Field note: We all know what we have gotten ourselves into, being here, doing this. Are we lonely, or fine? Are we tucked deeply enough into the brush?
We are early. Soon there will be a special poetry performance, happening within Jason Yates’ installation Homemade Ice Cream at Wasserman Projects, featuring performances by Marsha Music and John Sinclair. These performances are part of a porousness that I will try and explain later. For the moment, I am standing in front of a piece called Elsewhere (for Mark Blake)— an ingathering of ephemera covered in a uniform matte black. There are ducks and cookie jars fashioned as boot-houses, a droopy eyed basset hound and wooden tulips, to name a few of the dozens of things deeply crowded onto a few shelves set up along one of the gallery walls. While my brain knows that I am looking at an overcrowding of individual kitschy objects, they read overall as a monolith in monochrome. Out of the encrustation, my eyes have deciphered a small coquillage bear—a puzzle piece that loosens itself out of the uniformity, as if personally calling out to me.
My grandmother, ill with rheumatoid arthritis had once worked in this fashion. She was kind of a sad person, but she taught me to play poker with the over cheerful reds and blues of plastic poker chips, while she chain smoked Virginia Slims. On a good day, her gnarled hands would move from shell to object. Suddenly a mirror frame would be covered, or the back of a fancy hairbrush. Determined to accomplish the work she would work, placing one slow shell at a time.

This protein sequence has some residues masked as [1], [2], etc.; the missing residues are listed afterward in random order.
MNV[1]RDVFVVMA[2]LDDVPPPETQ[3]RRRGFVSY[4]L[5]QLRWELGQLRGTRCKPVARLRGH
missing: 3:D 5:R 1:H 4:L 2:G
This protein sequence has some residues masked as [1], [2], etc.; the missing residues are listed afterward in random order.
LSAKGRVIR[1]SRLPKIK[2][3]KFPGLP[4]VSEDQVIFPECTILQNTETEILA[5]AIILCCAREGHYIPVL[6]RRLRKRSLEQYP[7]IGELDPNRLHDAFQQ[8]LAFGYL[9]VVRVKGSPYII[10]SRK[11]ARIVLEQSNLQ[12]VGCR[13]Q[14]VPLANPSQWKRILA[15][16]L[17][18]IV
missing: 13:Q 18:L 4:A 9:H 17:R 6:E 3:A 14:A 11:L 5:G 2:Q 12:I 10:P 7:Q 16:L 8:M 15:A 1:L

I want to reach in to this memory and grasp her gnarled, belaboured hands, to see her again in her last living space in the penthouse at the top of Victoria Park Place in Windsor, Canada. I want look out over the icy river from this vantage, Zug Island quietly chugging, the lazy freighters making their way through the small throngs of ice. I want to be back there. My strange childhood was a view of the muted ochres and muddy brick reds of Detroit hugging the steely grey river from that giant window. It was the click of poker chips and thickets of mirrors framed with shells, shells adorning baskets, shells everywhere that my grandmother glued one by each to everything in an act of revolution.